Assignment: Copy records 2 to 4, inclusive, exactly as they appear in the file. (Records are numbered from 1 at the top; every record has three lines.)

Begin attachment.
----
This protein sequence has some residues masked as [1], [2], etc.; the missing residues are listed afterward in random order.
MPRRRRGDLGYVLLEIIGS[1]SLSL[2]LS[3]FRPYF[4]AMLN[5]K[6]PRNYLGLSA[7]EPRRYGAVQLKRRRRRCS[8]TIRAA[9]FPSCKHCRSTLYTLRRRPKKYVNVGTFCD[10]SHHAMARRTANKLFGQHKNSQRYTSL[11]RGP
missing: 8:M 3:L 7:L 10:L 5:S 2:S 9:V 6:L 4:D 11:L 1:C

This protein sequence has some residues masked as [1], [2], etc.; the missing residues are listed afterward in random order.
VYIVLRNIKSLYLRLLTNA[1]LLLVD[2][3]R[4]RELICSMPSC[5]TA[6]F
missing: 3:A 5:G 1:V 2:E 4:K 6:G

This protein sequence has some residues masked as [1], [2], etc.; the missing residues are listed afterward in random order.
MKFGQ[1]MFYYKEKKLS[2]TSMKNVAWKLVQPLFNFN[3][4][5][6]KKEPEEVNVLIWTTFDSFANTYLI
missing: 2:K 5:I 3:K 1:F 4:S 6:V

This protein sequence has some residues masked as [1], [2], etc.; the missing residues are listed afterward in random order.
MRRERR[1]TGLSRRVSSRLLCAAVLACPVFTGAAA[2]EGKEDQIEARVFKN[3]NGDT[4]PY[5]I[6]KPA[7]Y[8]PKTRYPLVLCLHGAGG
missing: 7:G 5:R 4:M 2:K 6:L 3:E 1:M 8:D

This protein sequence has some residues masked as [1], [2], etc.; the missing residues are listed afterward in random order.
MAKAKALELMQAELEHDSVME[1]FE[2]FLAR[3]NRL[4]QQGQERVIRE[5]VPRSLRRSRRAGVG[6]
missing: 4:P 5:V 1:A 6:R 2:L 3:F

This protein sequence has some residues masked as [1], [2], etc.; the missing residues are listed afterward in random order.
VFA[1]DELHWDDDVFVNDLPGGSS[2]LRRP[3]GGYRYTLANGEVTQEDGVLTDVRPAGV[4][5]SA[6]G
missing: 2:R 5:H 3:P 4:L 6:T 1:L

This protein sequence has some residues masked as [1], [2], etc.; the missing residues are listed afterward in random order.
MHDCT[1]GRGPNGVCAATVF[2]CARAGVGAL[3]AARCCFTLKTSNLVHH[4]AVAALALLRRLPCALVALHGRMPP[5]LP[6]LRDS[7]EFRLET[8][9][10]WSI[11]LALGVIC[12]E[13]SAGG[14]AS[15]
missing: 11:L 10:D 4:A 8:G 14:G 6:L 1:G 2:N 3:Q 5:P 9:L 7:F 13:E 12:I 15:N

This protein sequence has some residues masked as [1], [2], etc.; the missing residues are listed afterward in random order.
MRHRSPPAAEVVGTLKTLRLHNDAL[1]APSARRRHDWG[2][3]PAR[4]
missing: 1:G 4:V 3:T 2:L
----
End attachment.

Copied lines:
This protein sequence has some residues masked as [1], [2], etc.; the missing residues are listed afterward in random order.
VYIVLRNIKSLYLRLLTNA[1]LLLVD[2][3]R[4]RELICSMPSC[5]TA[6]F
missing: 3:A 5:G 1:V 2:E 4:K 6:G

This protein sequence has some residues masked as [1], [2], etc.; the missing residues are listed afterward in random order.
MKFGQ[1]MFYYKEKKLS[2]TSMKNVAWKLVQPLFNFN[3][4][5][6]KKEPEEVNVLIWTTFDSFANTYLI
missing: 2:K 5:I 3:K 1:F 4:S 6:V

This protein sequence has some residues masked as [1], [2], etc.; the missing residues are listed afterward in random order.
MRRERR[1]TGLSRRVSSRLLCAAVLACPVFTGAAA[2]EGKEDQIEARVFKN[3]NGDT[4]PY[5]I[6]KPA[7]Y[8]PKTRYPLVLCLHGAGG
missing: 7:G 5:R 4:M 2:K 6:L 3:E 1:M 8:D